Hepatitis C

Grace and peace.

If you have / had any tattoos or piercings, please take yourself to get tested for hepatitis C. Hepatitis C is a blood borne virus that affects the liver and can be spread through contaminated needles. If you have any tattoos or piercings, please take yourself to a doctor and get tested for hepatitis. It is not as rare as people would like to think it is, and many times there is the thought of, “It will never happen to me”. But do know that if everyone thinks that, someone has to be wrong because hepatitis C does get spread. Also, even if you don’t FEEL sick, the CDC states that many people who are infected never have symptoms and therefore never come to the attention of medical or public health officials. The CDC also states:

An estimated 3.2 million persons in the United States have chronic hepatitis C virus infection. Most people do not know they are infected because they don’t look or feel sick.

It can get pretty serious… So think of it this way – Let’s say you have had it for a year or so, no symptoms… well:

Hepatitis C can cause damage to your liver, even if you don’t have symptoms. You’re also able to pass the virus to others without having any symptoms yourself.

Most people infected with HCV (Hepatitis C virus) develop chronic hepatitis. Some people infected with hepatitis C develop cirrhosis, usually within 20 to 30 years after infection. This risk is higher and the progression is faster if you also have HIV infection. Of those who develop cirrhosis, the risk of developing liver failure is about 4 percent a year. In addition, between 1 percent and 5 percent of people with HCV eventually develop liver cancer.

HCV also may increase the risk of developing several types of lymphatic system cancers (lymphomas). Your risk of non-Hodgkin’s lymphoma, for example, may increase by 20 percent to 30 percent. Rarely, HCV infection can be associated with skin and kidney problems. The hepatitis C virus is linked to an increased risk of porphyria cutanea tarda, a condition that may cause a blistering rash, to cryoglobulinemia, which can cause a purplish rash (purpura) on your lower extremities, and may cause kidney damage.

Over time, if you have a hepatitis C infection, it can lead to liver cancer, liver failure or cirrhosis — irreversible and potentially fatal scarring of the liver.

So, please, be wise and get tested.

Check out HepCnet for more information.

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2 thoughts on “Hepatitis C

  1. Kristina says:

    Thank you for your effort to make HCV part of your Blog and bring attention to it. Far too often it is overshadowed by the stigma that we are all IV drug users who live in filth and squander. However, I would like to make you aware that your statistics come from 1994 and therefore are a little off. As of 2007, according to the ALF more than four million Americans have been infected with hepatitis C; it is responsible for 8,000-10,000 deaths annually…
    http://www.liverfoundation.org/education/info/hepatitisc/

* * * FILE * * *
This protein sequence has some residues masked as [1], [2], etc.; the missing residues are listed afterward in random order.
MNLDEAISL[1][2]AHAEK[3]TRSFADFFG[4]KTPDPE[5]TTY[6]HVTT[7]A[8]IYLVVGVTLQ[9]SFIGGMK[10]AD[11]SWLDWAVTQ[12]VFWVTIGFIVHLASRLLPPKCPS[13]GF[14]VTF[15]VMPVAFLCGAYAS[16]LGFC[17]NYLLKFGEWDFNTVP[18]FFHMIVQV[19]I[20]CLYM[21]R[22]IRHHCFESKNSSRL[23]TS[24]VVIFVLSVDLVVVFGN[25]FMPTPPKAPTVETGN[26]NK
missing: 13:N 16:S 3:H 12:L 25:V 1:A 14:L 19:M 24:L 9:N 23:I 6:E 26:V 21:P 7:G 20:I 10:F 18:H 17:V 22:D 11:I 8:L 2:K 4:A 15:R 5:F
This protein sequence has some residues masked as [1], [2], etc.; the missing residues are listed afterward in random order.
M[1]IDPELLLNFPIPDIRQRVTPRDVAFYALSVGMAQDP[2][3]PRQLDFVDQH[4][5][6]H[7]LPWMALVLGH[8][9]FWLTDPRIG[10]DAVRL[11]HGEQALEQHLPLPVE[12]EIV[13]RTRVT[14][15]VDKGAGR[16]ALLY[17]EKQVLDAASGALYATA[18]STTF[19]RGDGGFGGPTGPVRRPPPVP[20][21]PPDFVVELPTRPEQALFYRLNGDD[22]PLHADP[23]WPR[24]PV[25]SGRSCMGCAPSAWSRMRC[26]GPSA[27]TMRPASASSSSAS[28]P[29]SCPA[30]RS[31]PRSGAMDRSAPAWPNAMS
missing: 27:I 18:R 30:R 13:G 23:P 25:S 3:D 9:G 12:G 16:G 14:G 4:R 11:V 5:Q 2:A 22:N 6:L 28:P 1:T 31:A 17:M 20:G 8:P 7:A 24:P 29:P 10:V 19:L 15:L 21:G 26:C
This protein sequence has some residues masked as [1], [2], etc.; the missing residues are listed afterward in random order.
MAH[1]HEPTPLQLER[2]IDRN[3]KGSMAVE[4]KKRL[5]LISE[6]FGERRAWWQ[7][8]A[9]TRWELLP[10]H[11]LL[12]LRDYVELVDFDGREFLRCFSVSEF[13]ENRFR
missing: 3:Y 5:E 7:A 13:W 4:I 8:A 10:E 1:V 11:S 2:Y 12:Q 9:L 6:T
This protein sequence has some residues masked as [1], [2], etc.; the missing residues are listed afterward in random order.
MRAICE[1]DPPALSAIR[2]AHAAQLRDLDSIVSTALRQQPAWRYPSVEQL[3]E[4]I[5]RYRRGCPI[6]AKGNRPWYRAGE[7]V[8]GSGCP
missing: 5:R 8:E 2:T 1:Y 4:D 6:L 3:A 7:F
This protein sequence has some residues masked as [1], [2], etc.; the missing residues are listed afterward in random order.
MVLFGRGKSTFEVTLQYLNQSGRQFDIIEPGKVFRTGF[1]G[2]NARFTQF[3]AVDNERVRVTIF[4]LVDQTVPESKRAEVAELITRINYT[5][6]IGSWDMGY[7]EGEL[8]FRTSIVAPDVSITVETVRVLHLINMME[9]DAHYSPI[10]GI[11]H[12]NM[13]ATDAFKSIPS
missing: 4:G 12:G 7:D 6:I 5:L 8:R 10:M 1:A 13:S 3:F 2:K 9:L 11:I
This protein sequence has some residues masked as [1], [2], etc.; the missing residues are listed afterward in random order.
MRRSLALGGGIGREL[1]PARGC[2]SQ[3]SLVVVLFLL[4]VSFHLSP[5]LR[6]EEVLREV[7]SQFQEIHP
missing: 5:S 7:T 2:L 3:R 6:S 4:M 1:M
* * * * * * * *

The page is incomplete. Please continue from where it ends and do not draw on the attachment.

Also, while Tattoos, piercings, and contaminated needles certainly can cause HCV transmission there are many other ways you should let people know they can catch it and some common ways they cannot! HCV is contracted by blood only! It is not in saliva, sweat, tears, semen, or vaginal fluids 9unless blood is present). Rarely is it contracted via sex and IS NOT a reportable STD. People who are monogamous are told there is no need for protection & many couple shave been married to an infected partner for 25 years, never used protection, and never contracted the disease. Only if bleeding is involved with the other partner having an open wound could this happen. As for other routes that can cause transmission they include:
    Anyone who was exposed to the blood of an infected person is at risk of having hepatitis C. You should talk to a doctor about getting tested for the disease if you:

    * Ever used illegal intravenous drugs or cocaine
    * Ever shared drug paraphernalia such as straws, or other devices to snort drugs
    * Received a blood transfusion or organ transplant prior to 1992, or a clotting factor made before 1987
    * Received long-term hemodialysis
    * Have persistently abnormal liver enzyme levels
    * Are a health care, emergency medical and public safety worker exposed to needle sticks or other sources of HCV-positive blood
    * Were born to an HCV-infected mother
    * Have had unprotected sex with multiple partners or have a history of sexually transmitted disease which could cause open sores on both parties
    * Received tattoos or body piercings with unsterilized needles, especially in an unregulated setting as you mentioned
    * Have household exposure, through the sharing of razors, tooth-brushes or other personal items with an HCV-infected person
    Thanks again and I hope you weren’t offended by this I just want to pass along as much correct info as I can & I see so much info on the net that is wrong. I have HCV which I contracted as an RN while at work via a needle stick and was one of the few who developed liver cancer from it. I was diagnosed last year and the life expectancy without a transplant is a 5% survival rate for the first year & 1% live for 5 years so time is of the essence for many of us and we pray for a cure before its too late.

  2. LENZ one says:

    Thanks for sharing, sis. Is there any way that I can forward this?

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